I remember when I was a teacher, one of my students throwing a pencil at me. I told him off and his retort was: ‘At least I got your attention for a moment!’ I realised that I had got it wrong, not him, if he had to misbehave for me to notice him. Yet we’re all quite poor at paying attention to what’s going on.
Most of us get used to half-listening: to the news, to some tv programmes, to other people’s conversations. Our mind is really elsewhere, but occasionally a word or phrase will catch our attention. And that’s fine in those circumstances.
However, it’s not so good when we’re having a conversation ourselves with someone. We all know instinctively when someone is only half-listening. Some people just stop talking, others try all sorts of tacks to see if they can gain our attention. And we all feel deprived, dismissed by the other person.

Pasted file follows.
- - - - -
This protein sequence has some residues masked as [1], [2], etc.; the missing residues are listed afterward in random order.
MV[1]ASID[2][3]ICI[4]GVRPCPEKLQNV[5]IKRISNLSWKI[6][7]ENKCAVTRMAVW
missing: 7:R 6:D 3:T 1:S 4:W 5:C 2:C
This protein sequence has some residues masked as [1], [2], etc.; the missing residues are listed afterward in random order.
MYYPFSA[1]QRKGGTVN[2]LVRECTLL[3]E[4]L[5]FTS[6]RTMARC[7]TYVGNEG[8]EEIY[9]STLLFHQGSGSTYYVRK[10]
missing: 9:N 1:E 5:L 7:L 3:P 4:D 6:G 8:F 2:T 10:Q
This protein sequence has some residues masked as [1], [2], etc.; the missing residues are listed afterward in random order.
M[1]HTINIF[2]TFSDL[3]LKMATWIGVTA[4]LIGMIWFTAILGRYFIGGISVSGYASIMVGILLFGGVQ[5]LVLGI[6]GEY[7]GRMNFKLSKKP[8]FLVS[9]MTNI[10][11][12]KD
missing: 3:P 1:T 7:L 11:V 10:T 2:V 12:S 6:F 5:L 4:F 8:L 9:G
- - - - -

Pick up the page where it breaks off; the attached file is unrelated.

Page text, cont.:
Proper attention to someone is a real gift we can give. It not only makes them feel valued, it also often gives us insights, a closer relationship with them, and enables us to appreciate them more.
Real attention means keeping your focus on their words, but also the nuances of those words, and the non-verbal signals they give off as well. It occupies not just our minds, but also our guts and our heart.
And a little attention goes a long way. Five minutes of real attention is more valuable than thirty minutes of half-hearted listening. If we pay attention at the start of the conversation, we will know instinctively whether we need to continue or we can drift a bit.
So give those around you a bit more attention – it’s the gift we all want and need.